‘KING OF LEONS’ - CUPRA Leon Independent New Review (Ref:1490/12308)


Car and Driving’s Independent New Review of the CUPRA Leon.

By Jonathan Crouch Added 31st May, 2024

The CUPRA Leon is a force to be reckoned with, thinks Jonathan Crouch. Here, he looks at the updated version.

Ten Second Review

The CUPRA Leon might not be the stand alone CUPRA hot hatch model we'd hoped for but it does offer a very appealing and satisfyingly sophisticated lower priced alternative to a fast Volkswagen Golf or Audi A3. Especially in this sharper-looking improved form. This Spanish shopping rocket comes with a choice of conventional petrol turbo or PHEV powertrains.


For about as long as many of us care to remember, a SEAT Leon Cupra was a cheaper way to get into a Golf GTI. Okay, so you had to put up with an interior that was notably less attractive, but in the way it drove it was pretty much identical. Same engine and running gear, same great way it went up the road - you just paid less. Then in 2021, this fast Leon stepped out from the long shadow cast by the Golf GTI and got a bit Rafa Nadal on us as it became the CUPRA Leon. Three years on, that car has been usefully updated.

In theory, it's a hot hatch from a fledgling Iberian brand, CUPRA being a marque created by SEAT in 2018 for its sporting models. In practice though, this car functions as the flagship variant for the latest SEAT Leon range and can be had with either faster versions of that car's 2.0-litre TSI petrol turbo engine or a quicker tuned-up take on the e-Hybrid PHEV powertrain also familiar to Leon customers. So really, it's a Leon CUPRA, not a CUPRA Leon, but that's being pedantic. What's more important is what the improved version of this car is like. And here, we're going to find out.

Driving Experience

The Leon Cupra has some form line. There's never been a duff one and the latest CUPRA version of this Spanish hot hatch comes with real giant-killing ability. Various engines are on offer. Most customers will be choosing either a hatch or an estate with one of two available (but very different) 245PS powertrains. There's a conventional 2.0 TSI petrol turbo unit. Or a clever new 1.5-litre petrol/electric PHEV plug-in e-HYBRID engine with a much larger 19.7kWh battery which can now travel up to 62 miles between charges and manages 62mph in around 7s en route to 140mph. Think of these variants as alternatives to Volkswagen's Golf GTI and Golf GTE (all the same mechanicals feature).

If you want your CUPRA Leon with even more zip, you'll need to get the conventional 2.0-litre TSI turbo unit in uprated tune - similar to the sort of thing you'd find in a Golf R. There are two options - a front-driven hatch model with 300PS. Or a '4Drive' 4x4 estate with 310PS which makes 62mph in 4.8s en route to 155mph. The '4Drive' version now gets clever torque-splitting technology which can shift power independently between the rear wheels during cornering for greater agility; or it can direct all of the power to one of the rear wheels if an added 'Drift' mode is activated. There's also an exclusive 'CUPRA' drive mode meant to be optimised for race track use.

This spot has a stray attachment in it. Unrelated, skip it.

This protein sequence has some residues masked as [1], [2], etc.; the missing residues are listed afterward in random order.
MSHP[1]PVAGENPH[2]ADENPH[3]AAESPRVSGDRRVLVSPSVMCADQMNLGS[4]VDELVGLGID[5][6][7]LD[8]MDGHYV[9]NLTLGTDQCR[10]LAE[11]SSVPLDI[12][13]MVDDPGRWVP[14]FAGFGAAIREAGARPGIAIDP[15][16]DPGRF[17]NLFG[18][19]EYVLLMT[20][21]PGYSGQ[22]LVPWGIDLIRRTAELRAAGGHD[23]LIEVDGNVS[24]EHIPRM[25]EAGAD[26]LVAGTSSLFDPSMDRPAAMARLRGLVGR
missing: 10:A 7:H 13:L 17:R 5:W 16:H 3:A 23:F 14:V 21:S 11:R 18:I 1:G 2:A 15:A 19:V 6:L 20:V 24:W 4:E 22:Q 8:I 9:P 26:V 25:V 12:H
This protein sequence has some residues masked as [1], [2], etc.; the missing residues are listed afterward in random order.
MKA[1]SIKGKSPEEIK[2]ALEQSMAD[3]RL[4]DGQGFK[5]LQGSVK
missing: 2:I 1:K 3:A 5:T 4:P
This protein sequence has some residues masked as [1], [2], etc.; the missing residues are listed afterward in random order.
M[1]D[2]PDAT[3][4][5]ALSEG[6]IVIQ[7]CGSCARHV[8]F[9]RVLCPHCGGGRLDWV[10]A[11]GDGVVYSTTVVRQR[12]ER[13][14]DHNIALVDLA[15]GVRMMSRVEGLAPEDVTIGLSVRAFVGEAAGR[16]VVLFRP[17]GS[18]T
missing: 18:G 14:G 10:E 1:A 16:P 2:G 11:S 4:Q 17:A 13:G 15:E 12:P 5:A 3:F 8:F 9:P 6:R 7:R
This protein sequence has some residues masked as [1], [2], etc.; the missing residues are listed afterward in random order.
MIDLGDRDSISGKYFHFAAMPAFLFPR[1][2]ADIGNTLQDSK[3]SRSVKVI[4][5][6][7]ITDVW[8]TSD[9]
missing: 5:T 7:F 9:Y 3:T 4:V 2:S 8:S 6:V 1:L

Whatever CUPRA Leon model you choose, it should handle well. SEAT's engineers have worked hard on this model's electric power steering system and say it's the 'most progressive feeling' rack they've ever delivered. The ride has been lowered by 25mm at the front and by 20mm at the rear over a standard Leon. Plus on most models there's a standard DCC adaptive damping system to vary ride quality based on your choice from a range of drive modes. Stopping power's taken care of by a large set of Brembo 370mm disc brakes gripped by copper-coloured calipers.

Design and Build

Any Leon that wears a Cupra badge has to dose up the attitude a degree and this CUPRA Leon looks really gym-toned, especially in this updated form. For this mid-term update, CUPRA has added a more aggressive 'shark-nose' front end with a wider mouth and a three-triangle headlight signature. The brand badge has been moved from the front grille to the bonnet. The rear bumper's been revised too (to look like it's lower), while the rear full-width light bar reflects the three-triangle headlight motif and is highlighted by an illuminated CUPRA logo. Redesigned 18 and 19-inch wheels also feature. As before, there are side skirts that visually lower the vehicle and the dark chrome front grille frame, front wings and exterior side mirrors contrast with the various model-specific body colour options.

Inside, CUPRA has worked to improve perceived quality, also adding a bigger 12.9-inch central screen with a more intuitive infotainment system featuring customisable widgets and wireless 'Apple CarPlay' and 'Android Auto'. The touch-sensitive sliders for volume and climate have been illuminated and there's now a more powerful 15-watt wireless 'phone charging mat with a cooling fiunction to prevent your 'phone from over-heating. Selected models get bucket seats with 73% recycled vegan microfibre upholstery. And there's now the option of a 12-speaker 425-watt Sennheiser audio system upgrade.